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Obscure motorsport films

The Richard Heseltine Column - The Agony and the …. Agony!

It is perhaps a sad reflection on me, but I am drawn to obscure films for reasons I have never been able to explain. Moths show greater resistance to flame. I would rather sit through a ‘Euro-Spy’ espionage flick from the 1960s from the comfort of my sofa than watch a comic-book adaptation at the local cineplex. I’ve always been this way. It used to be that I would spend ages tracking down copies of long-forgotten movies from yesterweek, often acquiring them in poor quality DVD format on eBay at vast expense. Now, most of these celluloid ‘classics’ can be found on YouTube.

And the point of this? Well, I recently wrote an article about car-racing films for one of the more niche motoring titles.  Since then, a particularly gnomish friend hasn’t stopped moaning that I didn’t mention Italo-German production, Formula Uno: Nell'Inferno Del Grand Prix. I suppose the obvious reason was that it was too obscure to warrant even a footnote. The truth is, however, I hadn’t seen it. Now I have, and I wished I hadn’t. The tagline that translates to Daredevils straight out of hell who ride flat out on the rim of death!  was my first clue that this might not be Oscar-bait.

The 1960s saw the release of countless motor sport-rooted films, this one being discharged in 1970, just as the fad had all but run its course. The plot, for want of a more appropriate word, centres on ruthless driver (played by bodybuilder turned thespian Brad Harris) who will stop at nothing to beat arch-rival Frank Donovan (Franco Ressel) to win the Formula One World Championship. Throw in a love triangle and lots of stock footage from the F1 1968-69 season, not to mention appalling production values and clunky dialogue, and most hardcore racing junkies would turn on their heels and run away screaming.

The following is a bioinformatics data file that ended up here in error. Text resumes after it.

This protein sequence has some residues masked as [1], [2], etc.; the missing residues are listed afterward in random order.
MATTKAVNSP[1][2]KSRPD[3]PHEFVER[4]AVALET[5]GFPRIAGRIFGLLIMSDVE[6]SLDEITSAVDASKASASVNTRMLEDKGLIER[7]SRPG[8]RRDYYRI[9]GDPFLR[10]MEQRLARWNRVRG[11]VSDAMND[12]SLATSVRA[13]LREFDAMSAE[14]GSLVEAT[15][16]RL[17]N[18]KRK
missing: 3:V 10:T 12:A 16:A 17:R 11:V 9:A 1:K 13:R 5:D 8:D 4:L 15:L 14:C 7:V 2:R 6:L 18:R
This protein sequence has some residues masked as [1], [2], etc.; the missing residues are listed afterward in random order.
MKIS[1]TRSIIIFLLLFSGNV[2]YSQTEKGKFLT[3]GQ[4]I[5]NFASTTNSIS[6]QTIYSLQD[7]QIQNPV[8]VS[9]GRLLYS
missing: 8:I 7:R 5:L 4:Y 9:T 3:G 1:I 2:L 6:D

Graham Hill appears in the film as himself, too, although his ‘part’ is essentially the same sort of cameo appearance he made in Grand Prix. Not only that, one of the principal stars of the film was motorcycling legend Giacomo Agostini. The irritatingly handsome 15-time World Champion had a supporting role as ace driver, Giacomo Valli. As an aside, ‘Ago’ appeared in quite a few movies that same year, filling in time during the off-season by strutting his stuff in front of the camera. In this press pic, he is seen at the wheel of his mount from the film, the ex-John Miles Lotus 41X F3 car which is clearly wearing some unconvincing F1-style wings and suchlike. Not only that, the role of his team-manager in the film was filled by real-life former Grand Prix winner, Giancarlo Baghetti (in the middle, alongside TV reporter, Poltro Nieri).

Tellingly, the racers deliver their lines better than most of the, cough, ‘actors’. Not only that, they have the most prominent positions on the film poster. So there you have it: if you have a high tolerance for suffering, by all means watch it. If you have a life, I suggest you sit this one out…

 

Books by Richard Heseltine

 

Other blog posts by Richard:

Celebrating Tony Crook

What's In A Name?

Road Trips: the Fun and Frustration

The Joys of being a Motoring Writer 

 

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